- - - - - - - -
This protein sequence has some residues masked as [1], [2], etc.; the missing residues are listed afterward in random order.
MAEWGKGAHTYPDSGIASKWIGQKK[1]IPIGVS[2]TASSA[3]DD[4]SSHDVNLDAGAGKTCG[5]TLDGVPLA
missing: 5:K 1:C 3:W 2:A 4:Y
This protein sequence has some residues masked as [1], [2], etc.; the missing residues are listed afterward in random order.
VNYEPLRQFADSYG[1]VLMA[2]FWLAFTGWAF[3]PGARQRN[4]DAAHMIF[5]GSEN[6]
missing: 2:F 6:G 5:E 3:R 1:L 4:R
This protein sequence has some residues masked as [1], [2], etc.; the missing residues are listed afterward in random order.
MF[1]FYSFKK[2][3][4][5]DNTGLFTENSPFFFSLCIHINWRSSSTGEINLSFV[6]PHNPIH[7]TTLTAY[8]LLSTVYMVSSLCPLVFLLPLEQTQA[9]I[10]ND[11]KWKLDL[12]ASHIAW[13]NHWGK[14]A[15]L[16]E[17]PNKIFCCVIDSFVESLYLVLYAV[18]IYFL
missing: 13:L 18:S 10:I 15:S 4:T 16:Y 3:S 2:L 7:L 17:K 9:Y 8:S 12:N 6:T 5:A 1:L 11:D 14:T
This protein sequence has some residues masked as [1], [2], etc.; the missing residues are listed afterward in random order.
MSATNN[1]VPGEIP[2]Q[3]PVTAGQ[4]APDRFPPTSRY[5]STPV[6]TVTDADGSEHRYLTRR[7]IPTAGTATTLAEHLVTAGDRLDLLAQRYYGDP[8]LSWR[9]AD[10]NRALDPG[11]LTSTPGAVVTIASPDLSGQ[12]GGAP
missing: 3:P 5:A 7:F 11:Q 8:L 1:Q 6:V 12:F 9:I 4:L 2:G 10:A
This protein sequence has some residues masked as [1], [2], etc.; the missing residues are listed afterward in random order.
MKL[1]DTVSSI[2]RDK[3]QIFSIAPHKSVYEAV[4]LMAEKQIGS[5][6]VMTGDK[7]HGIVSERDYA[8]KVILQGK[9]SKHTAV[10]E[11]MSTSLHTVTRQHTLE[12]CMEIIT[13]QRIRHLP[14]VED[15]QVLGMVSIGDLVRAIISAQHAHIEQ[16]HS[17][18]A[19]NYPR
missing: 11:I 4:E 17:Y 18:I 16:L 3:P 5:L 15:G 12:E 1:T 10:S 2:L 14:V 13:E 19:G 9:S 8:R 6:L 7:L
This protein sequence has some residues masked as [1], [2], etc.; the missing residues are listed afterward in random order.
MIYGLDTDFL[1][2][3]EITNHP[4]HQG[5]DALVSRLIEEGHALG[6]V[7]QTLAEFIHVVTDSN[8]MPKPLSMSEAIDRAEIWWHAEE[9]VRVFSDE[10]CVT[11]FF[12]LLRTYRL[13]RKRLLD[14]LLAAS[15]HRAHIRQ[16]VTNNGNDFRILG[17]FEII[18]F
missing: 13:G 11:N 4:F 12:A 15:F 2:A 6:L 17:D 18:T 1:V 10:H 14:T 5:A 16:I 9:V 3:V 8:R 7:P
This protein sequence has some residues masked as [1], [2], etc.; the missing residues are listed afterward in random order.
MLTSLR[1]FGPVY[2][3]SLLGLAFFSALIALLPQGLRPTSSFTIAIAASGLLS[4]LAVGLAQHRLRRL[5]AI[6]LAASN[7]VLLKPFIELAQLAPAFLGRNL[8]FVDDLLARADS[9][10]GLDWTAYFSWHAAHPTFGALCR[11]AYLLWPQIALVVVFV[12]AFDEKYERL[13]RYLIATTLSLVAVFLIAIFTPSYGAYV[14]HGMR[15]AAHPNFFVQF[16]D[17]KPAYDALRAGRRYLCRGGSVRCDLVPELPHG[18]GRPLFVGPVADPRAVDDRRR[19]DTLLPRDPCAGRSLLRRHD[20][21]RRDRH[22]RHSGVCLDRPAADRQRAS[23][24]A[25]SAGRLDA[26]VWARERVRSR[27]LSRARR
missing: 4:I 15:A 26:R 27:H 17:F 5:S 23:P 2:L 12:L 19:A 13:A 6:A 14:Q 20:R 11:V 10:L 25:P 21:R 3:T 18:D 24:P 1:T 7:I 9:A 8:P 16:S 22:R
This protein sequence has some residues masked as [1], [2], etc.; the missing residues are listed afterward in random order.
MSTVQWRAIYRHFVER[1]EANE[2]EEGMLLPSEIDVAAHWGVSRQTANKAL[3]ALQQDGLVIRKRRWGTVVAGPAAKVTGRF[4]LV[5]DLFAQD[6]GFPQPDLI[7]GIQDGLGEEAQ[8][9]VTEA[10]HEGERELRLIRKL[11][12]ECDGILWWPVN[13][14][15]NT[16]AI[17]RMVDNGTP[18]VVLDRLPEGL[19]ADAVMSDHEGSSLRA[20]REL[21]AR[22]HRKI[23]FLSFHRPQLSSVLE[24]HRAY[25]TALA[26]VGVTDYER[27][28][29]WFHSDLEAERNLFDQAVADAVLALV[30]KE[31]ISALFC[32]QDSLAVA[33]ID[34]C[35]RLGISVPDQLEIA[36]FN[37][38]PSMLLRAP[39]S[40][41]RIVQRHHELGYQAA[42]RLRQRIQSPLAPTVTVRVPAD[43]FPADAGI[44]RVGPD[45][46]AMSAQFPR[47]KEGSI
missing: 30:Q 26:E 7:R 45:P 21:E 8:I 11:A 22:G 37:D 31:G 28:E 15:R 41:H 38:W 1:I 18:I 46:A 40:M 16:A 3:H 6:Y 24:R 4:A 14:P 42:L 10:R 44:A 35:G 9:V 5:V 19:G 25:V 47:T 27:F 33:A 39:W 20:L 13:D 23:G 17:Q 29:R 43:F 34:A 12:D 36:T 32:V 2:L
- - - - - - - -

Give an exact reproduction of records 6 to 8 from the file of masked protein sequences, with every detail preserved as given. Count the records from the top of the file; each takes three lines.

This protein sequence has some residues masked as [1], [2], etc.; the missing residues are listed afterward in random order.
MIYGLDTDFL[1][2][3]EITNHP[4]HQG[5]DALVSRLIEEGHALG[6]V[7]QTLAEFIHVVTDSN[8]MPKPLSMSEAIDRAEIWWHAEE[9]VRVFSDE[10]CVT[11]FF[12]LLRTYRL[13]RKRLLD[14]LLAAS[15]HRAHIRQ[16]VTNNGNDFRILG[17]FEII[18]F
missing: 13:G 11:N 4:F 12:A 15:F 2:A 6:L 17:D 18:T 1:V 10:H 14:T 5:A 16:I 9:V 3:V 8:R 7:P
This protein sequence has some residues masked as [1], [2], etc.; the missing residues are listed afterward in random order.
MLTSLR[1]FGPVY[2][3]SLLGLAFFSALIALLPQGLRPTSSFTIAIAASGLLS[4]LAVGLAQHRLRRL[5]AI[6]LAASN[7]VLLKPFIELAQLAPAFLGRNL[8]FVDDLLARADS[9][10]GLDWTAYFSWHAAHPTFGALCR[11]AYLLWPQIALVVVFV[12]AFDEKYERL[13]RYLIATTLSLVAVFLIAIFTPSYGAYV[14]HGMR[15]AAHPNFFVQF[16]D[17]KPAYDALRAGRRYLCRGGSVRCDLVPELPHG[18]GRPLFVGPVADPRAVDDRRR[19]DTLLPRDPCAGRSLLRRHD[20][21]RRDRH[22]RHSGVCLDRPAADRQRAS[23][24]A[25]SAGRLDA[26]VWARERVRSR[27]LSRARR
missing: 4:I 15:A 26:R 27:H 17:F 5:S 23:P 2:L 12:L 19:A 13:A 6:A 14:Q 20:R 11:V 10:L 25:P 21:R 3:T 18:D 24:P 1:T 7:I 9:A 8:P 16:S 22:R
This protein sequence has some residues masked as [1], [2], etc.; the missing residues are listed afterward in random order.
MSTVQWRAIYRHFVER[1]EANE[2]EEGMLLPSEIDVAAHWGVSRQTANKAL[3]ALQQDGLVIRKRRWGTVVAGPAAKVTGRF[4]LV[5]DLFAQD[6]GFPQPDLI[7]GIQDGLGEEAQ[8][9]VTEA[10]HEGERELRLIRKL[11][12]ECDGILWWPVN[13][14][15]NT[16]AI[17]RMVDNGTP[18]VVLDRLPEGL[19]ADAVMSDHEGSSLRA[20]REL[21]AR[22]HRKI[23]FLSFHRPQLSSVLE[24]HRAY[25]TALA[26]VGVTDYER[27][28][29]WFHSDLEAERNLFDQAVADAVLALV[30]KE[31]ISALFC[32]QDSLAVA[33]ID[34]C[35]RLGISVPDQLEIA[36]FN[37][38]PSMLLRAP[39]S[40][41]RIVQRHHELGYQAA[42]RLRQRIQSPLAPTVTVRVPAD[43]FPADAGI[44]RVGPD[45][46]AMSAQFPR[47]KEGSI
missing: 30:Q 26:E 7:R 45:P 21:E 8:I 11:A 22:G 37:D 31:G 28:E 15:R 41:H 38:W 1:I 18:I 46:A 40:M 16:A 3:H 6:Y 24:R 4:A 14:P 42:L 10:R 44:A 35:G 9:V 5:V 19:G 25:V 47:T 27:F 33:A 39:W 20:L 13:D 23:G 17:Q 29:R 43:F 34:A 12:D 36:T 32:V 2:L